World Hunger Day 2017 Highlights Hidden Causes of Hunger

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Carol Oku

International non-profit organisation, The Hunger Project (THP) recently honoured the World Hunger Day on May 28 to raise awareness about hunger and the world’s progress in tackling it, and has invited people everywhere around the globe to be part of the solution.

In a release issued in New York, USA and sent to THISDAY, the organisation noted that “As millions of people in our global human family face famine, this year World Hunger Day explores the root causes of hunger and highlights the need for holistic solutions.

“The chronic hunger in which 795 million people live – 1 in every 9 people on the planet – is not due merely to lack of food. It occurs when people lack the opportunity to earn enough income, to be educated and gain skills, to meet basic health needs and have a voice in the decisions that affect their community. This year, The Hunger Project is sharing about some of the hidden causes of hunger: climate change, child marriage, lack of water and sanitation, gender inequality and lack of education.

“Gender inequality and child marriage, for example, fuel a cycle of malnutrition that can span generations, making it difficult for people living in hunger to craft a different future for themselves and their communities,” said Sophie Noonan, Country Director of The Hunger Project-UK, where World Hunger Day was first launched in 2011. “At The Hunger Project, we work to empower people in rural communities to address these challenges in meaningful, long-lasting ways by empowering them to take charge of their own lives.”

“The world is making progress. According to the UN, since 1990, the world has cut in half the share of undernourished people in the population. Even with a growing global population, that’s 216 million less of our sisters and brothers who are living in hunger. And, extreme poverty rates have been cut by more than half since 1990.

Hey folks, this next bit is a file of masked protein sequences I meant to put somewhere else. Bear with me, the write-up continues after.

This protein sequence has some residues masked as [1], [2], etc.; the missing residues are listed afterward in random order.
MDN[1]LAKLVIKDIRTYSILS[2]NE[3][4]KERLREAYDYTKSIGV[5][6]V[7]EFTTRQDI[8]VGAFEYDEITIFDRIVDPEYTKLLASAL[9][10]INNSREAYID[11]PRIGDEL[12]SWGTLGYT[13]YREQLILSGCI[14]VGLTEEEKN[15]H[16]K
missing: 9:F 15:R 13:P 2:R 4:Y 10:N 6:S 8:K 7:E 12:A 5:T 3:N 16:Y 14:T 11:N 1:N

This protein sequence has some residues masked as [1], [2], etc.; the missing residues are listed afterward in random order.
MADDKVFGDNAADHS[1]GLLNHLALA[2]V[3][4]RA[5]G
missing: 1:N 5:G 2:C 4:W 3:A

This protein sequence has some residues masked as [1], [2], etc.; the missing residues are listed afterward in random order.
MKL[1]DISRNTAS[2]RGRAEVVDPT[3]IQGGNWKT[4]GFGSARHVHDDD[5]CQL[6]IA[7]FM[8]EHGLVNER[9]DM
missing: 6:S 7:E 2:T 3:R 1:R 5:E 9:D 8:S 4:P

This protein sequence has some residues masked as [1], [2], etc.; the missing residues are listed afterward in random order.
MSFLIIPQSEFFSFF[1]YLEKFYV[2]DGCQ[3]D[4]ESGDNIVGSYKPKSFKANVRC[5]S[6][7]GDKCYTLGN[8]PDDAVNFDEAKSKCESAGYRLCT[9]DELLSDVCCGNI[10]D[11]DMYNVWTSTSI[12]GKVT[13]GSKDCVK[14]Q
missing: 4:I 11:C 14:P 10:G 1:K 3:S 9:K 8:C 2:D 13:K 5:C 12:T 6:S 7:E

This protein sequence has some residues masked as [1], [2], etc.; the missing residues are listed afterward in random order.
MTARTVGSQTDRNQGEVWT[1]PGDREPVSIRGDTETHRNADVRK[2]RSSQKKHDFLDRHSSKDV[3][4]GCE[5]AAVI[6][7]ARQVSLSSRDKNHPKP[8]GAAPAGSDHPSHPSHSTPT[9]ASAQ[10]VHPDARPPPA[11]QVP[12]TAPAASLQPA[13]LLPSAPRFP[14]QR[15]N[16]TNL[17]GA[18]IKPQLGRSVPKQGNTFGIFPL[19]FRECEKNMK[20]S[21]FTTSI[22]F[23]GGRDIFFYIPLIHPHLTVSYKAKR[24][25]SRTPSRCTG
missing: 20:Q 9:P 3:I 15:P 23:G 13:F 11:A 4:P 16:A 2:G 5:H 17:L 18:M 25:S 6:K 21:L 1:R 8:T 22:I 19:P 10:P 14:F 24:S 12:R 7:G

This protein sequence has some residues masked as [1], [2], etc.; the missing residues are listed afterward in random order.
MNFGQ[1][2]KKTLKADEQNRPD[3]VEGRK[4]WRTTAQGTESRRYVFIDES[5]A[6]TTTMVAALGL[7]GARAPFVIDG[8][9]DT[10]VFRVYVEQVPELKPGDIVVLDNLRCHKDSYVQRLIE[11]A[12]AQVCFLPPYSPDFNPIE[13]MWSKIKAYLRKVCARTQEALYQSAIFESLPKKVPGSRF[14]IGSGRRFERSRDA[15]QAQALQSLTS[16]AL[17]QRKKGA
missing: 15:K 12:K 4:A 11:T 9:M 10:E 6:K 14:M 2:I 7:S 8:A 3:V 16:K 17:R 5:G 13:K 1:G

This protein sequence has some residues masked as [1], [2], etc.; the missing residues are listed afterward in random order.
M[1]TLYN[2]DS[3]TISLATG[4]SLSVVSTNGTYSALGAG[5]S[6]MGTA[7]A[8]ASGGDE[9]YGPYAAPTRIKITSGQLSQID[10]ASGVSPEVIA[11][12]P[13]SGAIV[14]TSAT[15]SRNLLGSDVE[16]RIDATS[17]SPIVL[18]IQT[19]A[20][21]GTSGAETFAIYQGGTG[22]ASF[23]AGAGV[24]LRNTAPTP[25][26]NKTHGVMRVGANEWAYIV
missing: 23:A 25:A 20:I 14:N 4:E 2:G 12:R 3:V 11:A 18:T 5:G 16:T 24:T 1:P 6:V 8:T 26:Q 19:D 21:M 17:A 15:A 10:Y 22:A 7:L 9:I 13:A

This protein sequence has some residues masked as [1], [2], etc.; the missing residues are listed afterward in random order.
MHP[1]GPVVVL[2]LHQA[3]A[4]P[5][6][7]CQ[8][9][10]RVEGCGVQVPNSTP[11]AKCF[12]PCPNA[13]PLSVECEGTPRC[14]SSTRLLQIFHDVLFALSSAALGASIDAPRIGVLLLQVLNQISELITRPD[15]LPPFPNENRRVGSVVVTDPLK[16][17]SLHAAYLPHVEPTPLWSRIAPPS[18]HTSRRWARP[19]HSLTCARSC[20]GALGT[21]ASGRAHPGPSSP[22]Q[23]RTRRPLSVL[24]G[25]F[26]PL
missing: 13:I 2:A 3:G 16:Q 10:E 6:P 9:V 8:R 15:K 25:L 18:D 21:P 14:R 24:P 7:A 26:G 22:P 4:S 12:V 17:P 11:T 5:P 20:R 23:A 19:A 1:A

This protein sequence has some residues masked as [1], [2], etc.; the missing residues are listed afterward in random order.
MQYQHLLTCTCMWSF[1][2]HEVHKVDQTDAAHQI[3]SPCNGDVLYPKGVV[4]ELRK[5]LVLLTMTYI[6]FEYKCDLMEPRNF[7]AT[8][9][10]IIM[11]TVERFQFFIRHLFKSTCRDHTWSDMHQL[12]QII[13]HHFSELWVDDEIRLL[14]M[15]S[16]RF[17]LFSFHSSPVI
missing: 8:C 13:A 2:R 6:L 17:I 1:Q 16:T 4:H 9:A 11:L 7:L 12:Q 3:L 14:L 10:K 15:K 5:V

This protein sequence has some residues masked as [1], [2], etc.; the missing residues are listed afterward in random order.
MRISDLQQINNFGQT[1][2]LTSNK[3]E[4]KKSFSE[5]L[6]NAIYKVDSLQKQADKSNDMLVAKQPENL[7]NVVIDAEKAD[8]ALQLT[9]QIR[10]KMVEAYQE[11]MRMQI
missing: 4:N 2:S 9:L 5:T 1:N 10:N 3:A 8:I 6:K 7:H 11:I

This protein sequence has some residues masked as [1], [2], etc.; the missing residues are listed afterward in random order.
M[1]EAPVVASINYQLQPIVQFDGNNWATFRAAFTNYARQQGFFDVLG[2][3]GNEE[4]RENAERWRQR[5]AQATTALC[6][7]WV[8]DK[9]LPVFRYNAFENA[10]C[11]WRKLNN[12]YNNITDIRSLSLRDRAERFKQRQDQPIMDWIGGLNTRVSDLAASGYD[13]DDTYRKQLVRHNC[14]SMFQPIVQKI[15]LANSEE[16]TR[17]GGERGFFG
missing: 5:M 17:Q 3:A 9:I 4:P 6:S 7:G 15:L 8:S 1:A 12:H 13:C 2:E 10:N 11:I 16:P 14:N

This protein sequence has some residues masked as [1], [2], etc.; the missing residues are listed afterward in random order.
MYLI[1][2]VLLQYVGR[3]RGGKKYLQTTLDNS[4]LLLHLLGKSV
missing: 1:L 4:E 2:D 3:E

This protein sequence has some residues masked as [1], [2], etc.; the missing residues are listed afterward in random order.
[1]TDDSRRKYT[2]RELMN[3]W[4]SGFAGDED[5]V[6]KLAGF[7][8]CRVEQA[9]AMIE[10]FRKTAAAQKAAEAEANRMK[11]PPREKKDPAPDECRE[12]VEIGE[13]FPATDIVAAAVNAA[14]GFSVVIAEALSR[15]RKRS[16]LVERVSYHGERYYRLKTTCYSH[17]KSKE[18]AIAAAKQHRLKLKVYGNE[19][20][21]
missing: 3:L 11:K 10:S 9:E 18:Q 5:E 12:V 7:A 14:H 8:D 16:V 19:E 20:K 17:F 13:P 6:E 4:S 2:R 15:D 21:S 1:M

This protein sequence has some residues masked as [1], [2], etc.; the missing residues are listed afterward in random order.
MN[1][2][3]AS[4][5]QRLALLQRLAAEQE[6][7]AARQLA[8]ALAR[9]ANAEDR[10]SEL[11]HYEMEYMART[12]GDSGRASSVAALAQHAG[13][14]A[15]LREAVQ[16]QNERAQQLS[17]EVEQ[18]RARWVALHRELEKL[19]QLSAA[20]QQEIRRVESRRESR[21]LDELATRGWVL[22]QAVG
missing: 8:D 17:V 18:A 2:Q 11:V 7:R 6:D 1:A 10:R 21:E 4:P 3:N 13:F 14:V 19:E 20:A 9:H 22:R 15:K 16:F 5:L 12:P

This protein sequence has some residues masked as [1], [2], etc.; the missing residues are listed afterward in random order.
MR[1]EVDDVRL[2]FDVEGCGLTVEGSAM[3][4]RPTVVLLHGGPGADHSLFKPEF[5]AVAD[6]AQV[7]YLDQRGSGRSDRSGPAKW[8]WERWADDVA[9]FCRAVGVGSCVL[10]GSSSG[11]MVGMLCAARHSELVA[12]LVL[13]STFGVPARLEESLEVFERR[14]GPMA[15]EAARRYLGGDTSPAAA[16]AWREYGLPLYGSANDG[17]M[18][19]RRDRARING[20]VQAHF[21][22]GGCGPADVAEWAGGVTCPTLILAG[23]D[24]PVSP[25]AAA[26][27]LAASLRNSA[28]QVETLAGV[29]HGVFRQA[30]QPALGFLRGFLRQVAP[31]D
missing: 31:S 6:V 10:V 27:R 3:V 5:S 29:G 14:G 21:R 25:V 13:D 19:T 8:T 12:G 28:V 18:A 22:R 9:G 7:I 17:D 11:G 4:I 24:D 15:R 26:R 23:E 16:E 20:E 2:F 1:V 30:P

“Yet, there is more work to be done. This World Hunger Day, The Hunger Project is leading a series of initiatives across the globe, from a No Sugar Challenge in the UK and a partnership with restaurants and food trucks in Sweden to a partnership with the corporate sector in the US.

“The Hunger Project is also collaborating with media platform UPLIFT, which is running a campaign called We Have the Power To that includes the launch of several videos to inspire viewers to be part of the movement to end hunger. All over the globe, people and communities are participating in the global call to end hunger once and for all.

“This year, World Hunger Day aims to shine a spotlight on the pervasive causes of hunger, encouraging people everywhere to take action,” Ms. Noonan said. “By investing in holistic, sustainable and gender-focused solutions, the end of hunger can be a reality by 2030.”

Established in 2011 by The Hunger Project-UK, World Hunger Day aims to raise awareness of chronic hunger at the global level and celebrate the achievements of millions of people who are already taking actions to end their own hunger.

Today, The Hunger Project is joined by dozens of like-minded organisations in a worldwide effort that brings hunger to the forefront of global discussions with strategic partnerships, fundraising initiatives and awareness-raising activities.

The Hunger Project’s mission is to end hunger and poverty by pioneering sustainable, grassroots, women-centred strategies and advocating their widespread adoption in countries throughout the world. The organisation is active in 22 countries throughout the world, with global headquarters based in New York.